• Fill containers with compost to about 2.5cm from the top to prevent the soil from washing away over the sides when you water.
• As a rule of thumb, one 20-litre bag of compost will fill a 30cm-diameter pot.
• It is best to use fresh compost each year if you are completely replanting a pot with new plants. But, with large containers, you could remove only the top two-thirds of compost and replace it with new compost for each planting season. Top-dressing (scraping off the top layer of old compost and refreshing with new compost) each year is sufficient for perennials that are staying in the same container until they need repotting (after three or four years of growth).
The humble earthworm is the unsung hero of the soil. Most of us are probably aware that it’s a good thing if you dig a hole in your garden and see lots of worms. However, the benefits of them taking up residence in your soil are broader than just churning it up or forming a tasty treat for our feathered friends.
The key thing to know is that earthworms chomp their way through all manner of organic matter. Once processed through their guts, this transforms into worm casts that are rich with microbial activity, have a high nutrient content and help to improve the soil’s structure and improve water retention.
If you don’t have soil in your backyard, don’t despair. You can still enjoy the benefits worms bring by setting up a wormery. Not only will they create a perfect, friable compost that’s ideal for seed sowing or potting up your plants, and produce a liquid that’s a fantastic fertiliser, but they’ll eat your kitchen waste too – cooked food scraps, veg peelings, coffee grounds and tea leaves, not to mention hair, wool and vacuum cleaner dust.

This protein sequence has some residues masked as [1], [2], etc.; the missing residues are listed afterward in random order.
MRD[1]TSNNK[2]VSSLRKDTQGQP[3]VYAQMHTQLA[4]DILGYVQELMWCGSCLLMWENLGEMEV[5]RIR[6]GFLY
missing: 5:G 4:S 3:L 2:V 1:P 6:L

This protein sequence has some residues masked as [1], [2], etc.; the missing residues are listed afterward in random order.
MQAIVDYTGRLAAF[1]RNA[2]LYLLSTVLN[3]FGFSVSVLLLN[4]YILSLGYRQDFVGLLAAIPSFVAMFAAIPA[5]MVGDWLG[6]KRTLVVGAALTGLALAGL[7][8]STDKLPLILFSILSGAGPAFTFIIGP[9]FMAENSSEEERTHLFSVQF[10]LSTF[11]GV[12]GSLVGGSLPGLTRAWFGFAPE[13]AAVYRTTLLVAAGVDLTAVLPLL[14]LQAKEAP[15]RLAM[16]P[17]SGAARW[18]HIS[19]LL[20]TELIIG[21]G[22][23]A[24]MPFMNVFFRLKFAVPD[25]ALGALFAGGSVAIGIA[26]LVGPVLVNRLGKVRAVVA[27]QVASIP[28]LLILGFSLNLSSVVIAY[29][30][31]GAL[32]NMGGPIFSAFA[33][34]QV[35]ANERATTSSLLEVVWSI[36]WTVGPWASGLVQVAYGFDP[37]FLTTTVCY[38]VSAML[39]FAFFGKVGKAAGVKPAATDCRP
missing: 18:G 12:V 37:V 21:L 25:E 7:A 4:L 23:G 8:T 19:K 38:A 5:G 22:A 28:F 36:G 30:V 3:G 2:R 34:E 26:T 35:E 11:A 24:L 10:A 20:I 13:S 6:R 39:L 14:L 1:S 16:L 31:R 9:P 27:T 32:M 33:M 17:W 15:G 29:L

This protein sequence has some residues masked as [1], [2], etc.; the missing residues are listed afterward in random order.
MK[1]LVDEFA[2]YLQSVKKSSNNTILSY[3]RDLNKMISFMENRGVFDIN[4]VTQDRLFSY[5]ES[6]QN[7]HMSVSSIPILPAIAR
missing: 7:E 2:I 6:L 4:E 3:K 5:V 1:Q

And other wonders
Nitrogen is essential in plant growth, and nitrogen-fixing plants are hugely beneficial in a vegetable garden. While this might sound a little heavy on the science, it’s actually very straightforward. Legumes – such as peas, beans and clover – are also known as nitrogen fixers, which work together with bacteria to collect nitrogen from the atmosphere and store it as they grow (they require very little nitrogen themselves). When the plant dies, it releases the stored nitrogen, which in turn, raises the nitrogen levels in the soil, from which other plants will benefit.
It is a great idea to plant nitrogen fixers next to any leafy vegetables (lettuce, silverbeet, cabbage, broccoli, bok choy, etc), which are known to require a lot of nitrogen. Deep-rooted herbs like comfrey, borage and dandelion collect nutrients from deep in the soil and hold this huge variety of nutrients in their leaves. The leaves of these herbs can be chopped off and lightly dug into your soil to act as a fertiliser for nearby plants. Be careful with comfrey in the veg-growing area, as whenever you cut a root a new comfrey plant springs up, so it can become invasive.
An extract from City Veg: Inspiration from an Urban Garden by Cinead McTernan (Bloomsbury Wildlife), which is out now in hardback and ebook.
This story originally appeared on House & Garden UK